EXAMPLES

The following examples illustrate the embodiments of the invention that are presently best known. However, it is to be understood that the following examples are only exemplary or illustrative of the application of the principles of the present invention. Numerous modifications and alternative compositions, methods, and systems may be devised by those skilled in the art without departing from the spirit and scope of the present invention. The appended claims are intended to cover such modifications and arrangements. Thus, while the present invention has been described above with particularity, the following Examples provide further detail in connection with what are presently deemed to be the most practical and preferred embodiments of the invention.

Example 1 Preparation of Inorganic Nanoparticulate-containing Build Material

To an acrylate based, UV-curable resin (Full Cure S-120 available from Objet) was added 2 wt % hydroxyapatite inorganic nanoparticles. The hydroxyapatite nanoparticles were rod shaped and were from 60 nm to 100 nm in size. By heating the inorganic nanoparticulate-containing build material prepared in accordance with the present example to a temperature from 60° C. to 100° C., the composition can made to be jettable from ink-jet architecture. The resin including the nanoparticles was cast onto a plate at room temperature and then exposed to a UV source, which rapidly cured and hardened the resin portion of the composition.

Example 2 Preparation of Organic-inorganic Hybrid Particulate-containing Build Material

To an acrylate based, UV-curable resin (Full Cure S-120 available from Objet) was added 2 wt % NanoPGW (Nanocor), which is a polymer grade montmorillonite. The NanoPGW was platelet shaped and was from 1 nm to 400 nm in size. By heating the NanoPGW-containing build material prepared in accordance with the present example to a temperature from 60° C. to 100° C., the composition can made to be jettable from ink-jet architecture. The resin including the NanoPGW was cast onto a plate at room temperature and then exposed to a UV source, which rapidly cured and hardened the resin portion of the composition.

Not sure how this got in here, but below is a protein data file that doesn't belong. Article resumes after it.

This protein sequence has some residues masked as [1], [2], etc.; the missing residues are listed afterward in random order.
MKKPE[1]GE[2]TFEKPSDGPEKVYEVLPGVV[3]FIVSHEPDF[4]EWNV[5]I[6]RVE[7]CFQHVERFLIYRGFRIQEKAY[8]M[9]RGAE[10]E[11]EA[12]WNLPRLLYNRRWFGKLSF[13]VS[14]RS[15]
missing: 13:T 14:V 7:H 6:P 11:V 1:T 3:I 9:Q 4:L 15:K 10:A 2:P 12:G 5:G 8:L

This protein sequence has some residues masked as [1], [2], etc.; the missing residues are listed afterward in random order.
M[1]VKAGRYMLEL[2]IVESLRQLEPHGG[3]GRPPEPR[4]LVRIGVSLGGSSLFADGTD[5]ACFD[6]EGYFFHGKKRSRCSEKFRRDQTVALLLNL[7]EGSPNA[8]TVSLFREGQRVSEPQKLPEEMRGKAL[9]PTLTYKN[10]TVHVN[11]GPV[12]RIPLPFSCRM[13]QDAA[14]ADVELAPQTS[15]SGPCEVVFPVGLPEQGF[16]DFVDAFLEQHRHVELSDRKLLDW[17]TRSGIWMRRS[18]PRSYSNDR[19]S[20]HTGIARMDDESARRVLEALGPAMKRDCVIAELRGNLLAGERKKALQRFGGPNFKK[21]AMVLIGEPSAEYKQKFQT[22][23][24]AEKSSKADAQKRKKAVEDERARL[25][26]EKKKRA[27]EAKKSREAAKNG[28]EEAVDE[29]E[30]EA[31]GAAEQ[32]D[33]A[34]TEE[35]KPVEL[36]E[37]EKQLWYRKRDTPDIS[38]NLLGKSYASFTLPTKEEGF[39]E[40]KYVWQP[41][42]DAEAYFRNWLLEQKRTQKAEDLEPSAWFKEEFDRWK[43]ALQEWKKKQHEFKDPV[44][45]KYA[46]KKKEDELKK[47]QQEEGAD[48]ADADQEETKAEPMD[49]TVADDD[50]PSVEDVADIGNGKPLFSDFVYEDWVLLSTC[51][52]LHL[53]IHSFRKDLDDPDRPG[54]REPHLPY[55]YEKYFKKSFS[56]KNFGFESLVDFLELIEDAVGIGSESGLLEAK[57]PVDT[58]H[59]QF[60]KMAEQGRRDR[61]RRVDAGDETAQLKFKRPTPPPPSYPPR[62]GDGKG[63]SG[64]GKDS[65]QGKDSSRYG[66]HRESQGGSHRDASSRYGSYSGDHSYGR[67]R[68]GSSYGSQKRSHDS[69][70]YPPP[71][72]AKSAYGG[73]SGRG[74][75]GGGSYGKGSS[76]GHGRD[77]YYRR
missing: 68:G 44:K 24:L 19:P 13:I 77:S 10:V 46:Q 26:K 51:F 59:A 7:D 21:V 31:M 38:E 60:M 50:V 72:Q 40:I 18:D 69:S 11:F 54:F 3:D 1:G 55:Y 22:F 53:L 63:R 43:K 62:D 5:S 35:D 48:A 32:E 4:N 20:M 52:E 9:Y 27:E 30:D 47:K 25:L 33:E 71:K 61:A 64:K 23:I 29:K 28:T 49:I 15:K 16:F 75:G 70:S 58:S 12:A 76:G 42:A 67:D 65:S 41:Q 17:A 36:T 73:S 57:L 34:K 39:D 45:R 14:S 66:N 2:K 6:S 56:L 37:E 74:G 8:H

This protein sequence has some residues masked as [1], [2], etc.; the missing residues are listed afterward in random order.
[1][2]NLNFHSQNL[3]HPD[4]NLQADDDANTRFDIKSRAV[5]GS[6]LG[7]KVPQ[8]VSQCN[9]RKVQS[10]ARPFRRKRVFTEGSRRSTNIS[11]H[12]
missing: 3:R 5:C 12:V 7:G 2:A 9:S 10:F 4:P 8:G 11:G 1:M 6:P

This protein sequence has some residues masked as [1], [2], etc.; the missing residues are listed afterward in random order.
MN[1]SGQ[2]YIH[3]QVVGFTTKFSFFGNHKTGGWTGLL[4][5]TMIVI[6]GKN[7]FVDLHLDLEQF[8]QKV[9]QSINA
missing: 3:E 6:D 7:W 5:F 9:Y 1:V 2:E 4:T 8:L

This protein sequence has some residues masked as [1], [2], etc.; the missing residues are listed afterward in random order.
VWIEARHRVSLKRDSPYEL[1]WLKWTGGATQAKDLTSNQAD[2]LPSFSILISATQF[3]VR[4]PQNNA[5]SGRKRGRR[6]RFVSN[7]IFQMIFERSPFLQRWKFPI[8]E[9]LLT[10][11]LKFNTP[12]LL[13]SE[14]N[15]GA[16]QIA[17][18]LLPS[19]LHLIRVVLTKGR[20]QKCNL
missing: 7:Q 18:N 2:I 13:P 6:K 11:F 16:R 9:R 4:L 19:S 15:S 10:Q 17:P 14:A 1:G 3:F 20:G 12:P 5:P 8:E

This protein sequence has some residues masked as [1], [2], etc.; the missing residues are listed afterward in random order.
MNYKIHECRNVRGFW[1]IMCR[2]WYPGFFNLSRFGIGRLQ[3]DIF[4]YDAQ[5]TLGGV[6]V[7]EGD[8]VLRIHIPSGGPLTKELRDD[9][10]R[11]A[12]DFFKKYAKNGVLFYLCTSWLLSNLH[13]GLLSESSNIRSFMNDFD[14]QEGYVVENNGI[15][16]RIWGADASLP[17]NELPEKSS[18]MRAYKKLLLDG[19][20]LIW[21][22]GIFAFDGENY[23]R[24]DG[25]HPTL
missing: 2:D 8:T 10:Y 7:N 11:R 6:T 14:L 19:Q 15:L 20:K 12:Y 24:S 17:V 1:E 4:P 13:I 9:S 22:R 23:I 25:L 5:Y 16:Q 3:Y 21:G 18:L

Example 3 Preparation of Organic-inorganic Hybrid Particulate-containing Build Material

To an acrylate based, UV-curable resin (Full Cure S-120 available from Objet) was added 2 wt % Cloisite 20A (Southern Clay), which is a natural montmorillonite modified with a quaternary ammonium salt. The Cloisite 20A was platelet shaped and was from 1 nm to 150 nm in size. By heating the Cloisite 20A-containing build material prepared in accordance with the present example to a temperature from 60° C. to 100° C., the composition can made to be jettable from ink-jet architecture. The resin including the Cloisite 20A was cast onto a plate at room temperature and then exposed to a UV source, which rapidly cured and hardened the resin portion of the composition.

While the present invention has been described with reference to certain preferred embodiments, those skilled in the art will appreciate that various modifications, changes, omissions, and substitutions can be made without departing from the spirit of the invention. It is to be understood that the present invention is not limited to the disclosed embodiments. The invention is intended to cover various modifications and equivalent arrangements included within the spirit and scope of the claims. Therefore, it is intended that the invention be limited only by the scope of the following claims, where the claims are to be given the broadest interpretation so as to encompass all such modifications and equivalent arrangements.

Referenced by
Citing PatentFiling datePublication dateApplicantTitle
US7365129 *Oct 14, 2003Apr 29, 2008Hewlett-Packard Development Company, L.P.Mixture of powder and liquid binder ; heating above melting point
US20110123794 *Jul 24, 2009May 26, 2011Cornell UniversityApparatus and methods for digital manufacturing
Classifications
U.S. Classification425/174.4, 977/700, 428/323
International ClassificationB29C67/00
Cooperative ClassificationB29C67/0055, B29K2105/162, B29C47/92
European ClassificationB29C67/00R2
Legal Events
DateCodeEventDescription
May 19, 2004ASAssignment
Owner name: HEWLETT-PACKARD DEVELOPMENT COMPANY, L.P., TEXAS
Free format text: ASSIGNMENT OF ASSIGNORS INTEREST;ASSIGNORS:OROAKHI, CHRISTOPHER;FARR, ISAAC;KRAMER, LAURA;AND OTHERS;REEL/FRAME:014651/0824;SIGNING DATES FROM 20030925 TO 20030930